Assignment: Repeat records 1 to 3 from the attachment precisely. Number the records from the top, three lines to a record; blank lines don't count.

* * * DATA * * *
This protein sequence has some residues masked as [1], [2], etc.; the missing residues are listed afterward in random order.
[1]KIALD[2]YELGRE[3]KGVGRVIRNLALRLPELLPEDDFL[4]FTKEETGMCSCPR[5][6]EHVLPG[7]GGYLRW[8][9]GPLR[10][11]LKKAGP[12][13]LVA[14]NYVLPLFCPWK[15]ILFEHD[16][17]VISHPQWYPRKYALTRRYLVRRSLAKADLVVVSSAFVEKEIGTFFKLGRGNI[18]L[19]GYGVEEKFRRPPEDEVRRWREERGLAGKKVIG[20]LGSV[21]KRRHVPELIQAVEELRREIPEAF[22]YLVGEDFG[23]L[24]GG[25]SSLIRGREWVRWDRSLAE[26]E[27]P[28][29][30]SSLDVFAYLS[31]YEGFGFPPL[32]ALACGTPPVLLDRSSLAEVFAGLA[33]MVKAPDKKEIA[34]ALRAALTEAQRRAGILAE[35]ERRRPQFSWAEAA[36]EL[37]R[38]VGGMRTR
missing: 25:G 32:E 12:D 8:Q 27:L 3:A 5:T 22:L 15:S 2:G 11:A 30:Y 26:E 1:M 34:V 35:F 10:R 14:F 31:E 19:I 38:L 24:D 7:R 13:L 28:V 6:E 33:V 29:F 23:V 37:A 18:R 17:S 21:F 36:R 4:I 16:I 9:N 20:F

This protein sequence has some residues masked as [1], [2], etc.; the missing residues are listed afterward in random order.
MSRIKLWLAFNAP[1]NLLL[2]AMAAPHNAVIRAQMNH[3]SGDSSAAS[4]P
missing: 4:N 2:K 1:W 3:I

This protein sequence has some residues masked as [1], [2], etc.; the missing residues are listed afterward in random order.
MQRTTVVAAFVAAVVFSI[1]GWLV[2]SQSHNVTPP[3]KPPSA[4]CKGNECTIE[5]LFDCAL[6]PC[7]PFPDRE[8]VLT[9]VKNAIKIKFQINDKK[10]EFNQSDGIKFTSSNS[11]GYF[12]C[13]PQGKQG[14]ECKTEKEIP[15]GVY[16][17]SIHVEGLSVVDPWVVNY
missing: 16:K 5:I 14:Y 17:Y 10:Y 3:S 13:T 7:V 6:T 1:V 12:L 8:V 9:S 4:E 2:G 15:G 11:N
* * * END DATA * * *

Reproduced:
This protein sequence has some residues masked as [1], [2], etc.; the missing residues are listed afterward in random order.
[1]KIALD[2]YELGRE[3]KGVGRVIRNLALRLPELLPEDDFL[4]FTKEETGMCSCPR[5][6]EHVLPG[7]GGYLRW[8][9]GPLR[10][11]LKKAGP[12][13]LVA[14]NYVLPLFCPWK[15]ILFEHD[16][17]VISHPQWYPRKYALTRRYLVRRSLAKADLVVVSSAFVEKEIGTFFKLGRGNI[18]L[19]GYGVEEKFRRPPEDEVRRWREERGLAGKKVIG[20]LGSV[21]KRRHVPELIQAVEELRREIPEAF[22]YLVGEDFG[23]L[24]GG[25]SSLIRGREWVRWDRSLAE[26]E[27]P[28][29][30]SSLDVFAYLS[31]YEGFGFPPL[32]ALACGTPPVLLDRSSLAEVFAGLA[33]MVKAPDKKEIA[34]ALRAALTEAQRRAGILAE[35]ERRRPQFSWAEAA[36]EL[37]R[38]VGGMRTR
missing: 25:G 32:E 12:D 8:Q 27:L 3:A 5:T 22:L 15:S 2:G 11:A 30:Y 26:E 1:M 34:V 35:F 10:R 14:F 31:E 19:I 38:L 24:D 7:R 13:L 28:V 6:E 33:V 29:F 23:V 37:A 18:R 17:S 21:F 36:R 4:I 16:I 9:N 20:F

This protein sequence has some residues masked as [1], [2], etc.; the missing residues are listed afterward in random order.
MSRIKLWLAFNAP[1]NLLL[2]AMAAPHNAVIRAQMNH[3]SGDSSAAS[4]P
missing: 4:N 2:K 1:W 3:I

This protein sequence has some residues masked as [1], [2], etc.; the missing residues are listed afterward in random order.
MQRTTVVAAFVAAVVFSI[1]GWLV[2]SQSHNVTPP[3]KPPSA[4]CKGNECTIE[5]LFDCAL[6]PC[7]PFPDRE[8]VLT[9]VKNAIKIKFQINDKK[10]EFNQSDGIKFTSSNS[11]GYF[12]C[13]PQGKQG[14]ECKTEKEIP[15]GVY[16][17]SIHVEGLSVVDPWVVNY
missing: 16:K 5:I 14:Y 17:Y 10:Y 3:S 13:T 7:V 6:T 1:V 12:L 8:V 9:S 4:E 2:G 15:G 11:N